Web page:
To become a paralegal, you have two options. First, most paralegals go to college to get a two-year associate’s degree and begin working right away.
You could also finish a four-year undergraduate degree. While there are no clear benefits to doing the longer program, it may open more doors to higher-paying jobs.
In some states, a paralegal will have to complete a licensing exam. However, in some places, like Ontario, Canada, a paralegal can represent clients in court much like a lawyer would when they complete the licensing exam.
There’s also the National Association of Legal Assistants (NALA), which has a certification program. It isn’t mandatory, but it could help to make connections with other paralegals and legal assistants.
How to become a paralegal
Becoming a paralegal is quite straightforward and much quicker than becoming a lawyer. So let’s take a look.
1. Earn a paralegal degree or certificate
As previously mentioned, the typical paralegal program is a two-year associate’s degree. It’s generally the quickest and most efficient route to work as a paralegal.
However, many colleges also offer a certificate program for legal studies. It’s generally offered to students who already have an associate’s or bachelor’s degree. Think of it as an expedited paralegal certification program that gets you working in as little as eight months.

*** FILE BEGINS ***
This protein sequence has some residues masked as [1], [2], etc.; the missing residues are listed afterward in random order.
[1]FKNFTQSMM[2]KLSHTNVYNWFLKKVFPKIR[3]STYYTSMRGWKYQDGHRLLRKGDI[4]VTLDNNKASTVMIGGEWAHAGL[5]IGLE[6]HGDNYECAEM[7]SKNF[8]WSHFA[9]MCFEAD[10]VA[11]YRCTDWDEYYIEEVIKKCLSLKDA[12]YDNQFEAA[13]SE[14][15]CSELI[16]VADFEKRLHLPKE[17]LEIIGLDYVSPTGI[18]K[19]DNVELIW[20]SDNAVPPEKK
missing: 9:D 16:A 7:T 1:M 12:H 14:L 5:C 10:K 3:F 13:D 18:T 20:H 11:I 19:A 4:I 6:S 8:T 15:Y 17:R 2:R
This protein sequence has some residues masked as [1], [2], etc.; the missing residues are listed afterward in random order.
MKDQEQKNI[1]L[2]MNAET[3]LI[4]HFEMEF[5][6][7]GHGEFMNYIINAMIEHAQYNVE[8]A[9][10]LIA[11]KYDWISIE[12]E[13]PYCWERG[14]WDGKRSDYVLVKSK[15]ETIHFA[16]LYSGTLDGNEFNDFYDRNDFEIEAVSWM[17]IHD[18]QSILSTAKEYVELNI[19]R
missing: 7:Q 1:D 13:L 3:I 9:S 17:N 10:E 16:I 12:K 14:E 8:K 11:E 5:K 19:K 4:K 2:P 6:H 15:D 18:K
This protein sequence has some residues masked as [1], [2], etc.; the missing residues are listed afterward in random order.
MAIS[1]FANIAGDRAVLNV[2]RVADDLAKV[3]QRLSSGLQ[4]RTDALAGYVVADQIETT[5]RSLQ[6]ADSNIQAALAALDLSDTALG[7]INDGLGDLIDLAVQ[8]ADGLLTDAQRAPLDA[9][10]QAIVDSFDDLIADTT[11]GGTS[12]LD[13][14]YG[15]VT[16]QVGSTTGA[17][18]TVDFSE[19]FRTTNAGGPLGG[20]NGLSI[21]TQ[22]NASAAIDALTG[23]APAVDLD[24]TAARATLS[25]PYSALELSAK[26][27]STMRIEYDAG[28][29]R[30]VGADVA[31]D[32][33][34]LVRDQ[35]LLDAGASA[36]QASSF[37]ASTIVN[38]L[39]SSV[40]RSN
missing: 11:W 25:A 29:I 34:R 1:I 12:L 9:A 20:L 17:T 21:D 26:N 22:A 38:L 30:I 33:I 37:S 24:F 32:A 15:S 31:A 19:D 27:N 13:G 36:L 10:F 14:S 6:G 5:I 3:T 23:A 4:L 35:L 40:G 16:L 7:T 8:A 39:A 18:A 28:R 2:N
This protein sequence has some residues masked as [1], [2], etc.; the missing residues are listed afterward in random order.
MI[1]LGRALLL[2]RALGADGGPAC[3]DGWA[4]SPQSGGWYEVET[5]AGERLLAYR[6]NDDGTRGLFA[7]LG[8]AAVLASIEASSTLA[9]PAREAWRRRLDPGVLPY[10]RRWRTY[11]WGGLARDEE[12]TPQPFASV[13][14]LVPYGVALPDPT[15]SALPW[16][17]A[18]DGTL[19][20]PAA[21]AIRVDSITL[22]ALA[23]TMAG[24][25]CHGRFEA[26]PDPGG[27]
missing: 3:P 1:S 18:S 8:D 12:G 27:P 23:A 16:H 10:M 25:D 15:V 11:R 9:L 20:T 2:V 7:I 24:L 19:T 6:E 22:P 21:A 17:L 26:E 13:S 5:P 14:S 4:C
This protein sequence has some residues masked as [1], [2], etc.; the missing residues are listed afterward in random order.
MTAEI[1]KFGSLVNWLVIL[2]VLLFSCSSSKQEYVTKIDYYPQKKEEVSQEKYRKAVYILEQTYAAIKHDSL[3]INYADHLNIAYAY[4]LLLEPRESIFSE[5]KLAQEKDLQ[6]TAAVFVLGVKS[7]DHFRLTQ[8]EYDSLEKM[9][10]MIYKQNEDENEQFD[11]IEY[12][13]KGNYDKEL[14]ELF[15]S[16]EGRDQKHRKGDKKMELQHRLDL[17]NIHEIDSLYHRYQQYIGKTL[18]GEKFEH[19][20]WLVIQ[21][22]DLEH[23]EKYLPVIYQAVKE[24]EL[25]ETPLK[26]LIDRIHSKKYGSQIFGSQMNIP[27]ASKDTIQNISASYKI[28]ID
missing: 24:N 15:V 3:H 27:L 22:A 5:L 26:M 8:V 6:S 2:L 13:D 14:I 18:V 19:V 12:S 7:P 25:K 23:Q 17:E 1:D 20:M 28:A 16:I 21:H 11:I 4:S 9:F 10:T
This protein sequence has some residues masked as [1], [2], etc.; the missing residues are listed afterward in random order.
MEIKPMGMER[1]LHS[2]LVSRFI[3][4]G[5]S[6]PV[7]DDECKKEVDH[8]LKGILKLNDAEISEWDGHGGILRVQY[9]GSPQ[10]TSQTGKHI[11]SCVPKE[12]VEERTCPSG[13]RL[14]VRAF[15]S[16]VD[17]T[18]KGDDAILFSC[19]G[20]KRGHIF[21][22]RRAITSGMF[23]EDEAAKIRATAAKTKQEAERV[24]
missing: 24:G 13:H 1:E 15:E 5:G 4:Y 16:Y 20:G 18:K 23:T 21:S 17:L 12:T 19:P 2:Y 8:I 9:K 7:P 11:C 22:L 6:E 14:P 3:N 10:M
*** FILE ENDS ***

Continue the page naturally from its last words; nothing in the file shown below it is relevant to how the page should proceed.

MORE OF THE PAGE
Some universities offer a four-year bachelor’s degree in paralegal education. These programs aren’t mandatory but could lead to greater opportunities in the future. In fact, the National Federation of Paralegal Studies insists that law firms are increasingly looking for more qualified paralegals.
You can find a list of ABA-approved paralegal degree programs online.
2. Gain experience through an internship or co-op program
While a formal education is expected, most law firms will hire a paralegal with practical, on-the-job experience before hiring one without. Thankfully, there are many opportunities to find an internship or co-op placement for paralegals.
Some community colleges have a mandatory co-op placement, which is a great opportunity to get experience.
Alternatively, plenty of schools will assist graduates with finding their first opportunity, whether it be an actual job or an internship. Make sure to use all of your school’s resources to advance your career.
You’ll also find internships posted on job boards. As long as you keep an eye out, you shouldn’t have any trouble finding something that works for you.
3. Consider various areas of law to gain employment
Once you’ve gathered some work experience from internships and co-op placements, it’s time to start looking for a more permanent position.
Luckily, many industries offer legal services. As a result, paralegals have many opportunities to find work in this rapidly growing field.
Different areas of law and industries have different salary expectations and growth rates. You could always apply for areas you’re interested in. For example, you could apply to work at a family law firm, a criminal law firm, or to work in litigation.